Sensenbrenner syndrome, also known as cranioectodermal dysplasia, is a rare multiple anomaly syndrome with distinctive craniofacial appearance, skeletal, ectodermal, connective tissue, renal, and liver anomalies. Dramatic advances with next-generation sequencing have expanded its phenotypic variability and molecular heterogeneity. We review 39 patients including two new patients, one with compound heterozygous novel mutations in WDR35 and a previously unreported multisutural craniosynostosis that may be a part of Sensenbrenner syndrome. In 14 of 25 (56.0%) patients pathogenic mutations have been identified in 4 different genes that regulate (intraflagellar) cilia transport. We compared Sensenbrenner syndrome to asphyxiating thoracic dystrophy-Jeune syndrome (ATD-JS) and other ciliopathies. Our analyses showed that the high anterior hairline, forehead bossing and dolichocephaly (accompanied by sagittal craniosynostosis in more than half of the patients) occur in almost all patients with Sensenbrenner syndrome. Metaphyseal dysplasia with narrow thorax, proximal limb shortness, and short fingers are typical of Sensenbrenner syndrome and ATD-JS. Respiratory complications have been reported in both syndromes, usually less severe with Sensenbrenner syndrome. Proposed diagnostic criteria for Sensenbrenner syndrome include the distinctive craniofacial appearance, ubiquitous brachydactyly and ectodermal anomalies, and sagittal craniosynostosis. Mild heart defects have been noted, but there have been no atrioventricular canal or heterotaxy defects that are common in Ellis-Van Creveld syndrome. We anticipate that the steady identification of molecularly defined patients may allow correlation of phenotype and genotype. Additional natural history data will improve genetic counseling and current guidelines.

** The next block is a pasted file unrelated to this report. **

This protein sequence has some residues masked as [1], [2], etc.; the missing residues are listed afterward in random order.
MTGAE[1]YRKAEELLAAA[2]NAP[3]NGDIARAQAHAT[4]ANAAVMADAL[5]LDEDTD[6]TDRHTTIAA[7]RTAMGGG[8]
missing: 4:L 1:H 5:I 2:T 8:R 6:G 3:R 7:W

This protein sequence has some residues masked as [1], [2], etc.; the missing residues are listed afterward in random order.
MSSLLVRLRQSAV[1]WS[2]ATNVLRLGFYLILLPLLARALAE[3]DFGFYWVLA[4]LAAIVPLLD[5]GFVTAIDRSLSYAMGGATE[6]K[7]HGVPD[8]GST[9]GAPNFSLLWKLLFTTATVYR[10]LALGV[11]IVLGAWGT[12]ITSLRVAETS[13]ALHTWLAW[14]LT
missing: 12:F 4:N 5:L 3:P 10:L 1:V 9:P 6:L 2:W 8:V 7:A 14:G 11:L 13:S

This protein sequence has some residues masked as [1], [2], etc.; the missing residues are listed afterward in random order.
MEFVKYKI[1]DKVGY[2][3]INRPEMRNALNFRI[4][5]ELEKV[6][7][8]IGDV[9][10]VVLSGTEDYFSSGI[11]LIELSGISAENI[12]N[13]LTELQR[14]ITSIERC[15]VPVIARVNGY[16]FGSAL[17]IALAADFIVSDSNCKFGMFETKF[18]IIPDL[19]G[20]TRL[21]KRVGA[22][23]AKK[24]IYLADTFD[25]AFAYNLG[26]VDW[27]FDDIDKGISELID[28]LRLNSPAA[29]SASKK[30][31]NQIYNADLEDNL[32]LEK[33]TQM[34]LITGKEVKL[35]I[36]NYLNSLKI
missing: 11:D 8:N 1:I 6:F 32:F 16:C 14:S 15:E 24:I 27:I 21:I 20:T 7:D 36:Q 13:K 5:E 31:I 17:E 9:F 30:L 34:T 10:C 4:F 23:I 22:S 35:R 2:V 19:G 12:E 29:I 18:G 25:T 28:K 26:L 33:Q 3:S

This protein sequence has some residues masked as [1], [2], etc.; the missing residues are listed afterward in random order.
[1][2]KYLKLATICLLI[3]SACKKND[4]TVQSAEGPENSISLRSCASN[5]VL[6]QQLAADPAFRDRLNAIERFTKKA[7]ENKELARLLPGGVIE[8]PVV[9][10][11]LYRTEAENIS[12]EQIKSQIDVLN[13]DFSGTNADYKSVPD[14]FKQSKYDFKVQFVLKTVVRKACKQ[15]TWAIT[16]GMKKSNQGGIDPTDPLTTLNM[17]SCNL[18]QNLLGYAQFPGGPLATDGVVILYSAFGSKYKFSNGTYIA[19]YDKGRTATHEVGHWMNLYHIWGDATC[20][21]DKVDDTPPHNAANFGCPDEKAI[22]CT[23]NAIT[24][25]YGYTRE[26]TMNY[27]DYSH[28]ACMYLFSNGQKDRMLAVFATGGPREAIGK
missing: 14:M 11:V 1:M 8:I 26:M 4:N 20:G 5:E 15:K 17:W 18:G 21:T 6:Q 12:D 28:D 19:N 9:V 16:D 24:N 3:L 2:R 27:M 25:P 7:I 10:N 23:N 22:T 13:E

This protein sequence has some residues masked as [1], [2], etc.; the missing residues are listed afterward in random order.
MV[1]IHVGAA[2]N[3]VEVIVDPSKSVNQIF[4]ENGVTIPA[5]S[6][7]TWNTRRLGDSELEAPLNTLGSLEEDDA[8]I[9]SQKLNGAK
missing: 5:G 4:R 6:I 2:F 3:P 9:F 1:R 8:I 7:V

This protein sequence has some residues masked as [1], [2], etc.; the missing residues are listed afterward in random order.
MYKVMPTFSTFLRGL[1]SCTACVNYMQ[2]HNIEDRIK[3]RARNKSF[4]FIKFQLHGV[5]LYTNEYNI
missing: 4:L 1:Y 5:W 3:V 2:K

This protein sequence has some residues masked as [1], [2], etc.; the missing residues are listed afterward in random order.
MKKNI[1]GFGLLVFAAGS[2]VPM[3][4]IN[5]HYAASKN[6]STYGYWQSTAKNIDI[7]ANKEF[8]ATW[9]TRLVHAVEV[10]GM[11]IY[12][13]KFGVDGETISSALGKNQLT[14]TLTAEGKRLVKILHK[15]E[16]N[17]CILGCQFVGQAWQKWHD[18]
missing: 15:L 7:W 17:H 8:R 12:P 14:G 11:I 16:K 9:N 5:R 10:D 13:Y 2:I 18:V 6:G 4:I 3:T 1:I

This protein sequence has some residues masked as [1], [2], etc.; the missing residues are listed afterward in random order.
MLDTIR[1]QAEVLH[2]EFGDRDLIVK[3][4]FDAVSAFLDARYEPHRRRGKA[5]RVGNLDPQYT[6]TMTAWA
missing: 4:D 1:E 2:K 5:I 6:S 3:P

Keywords: Jeune syndrome; Sensenbrenner syndrome; asphyxiating thoracic dystrophy; ciliopathy; cranioectodermal dysplasia; sagittal craniosynostosis; short rib-polydactyly syndromes.
© 2013 Wiley Periodicals, Inc.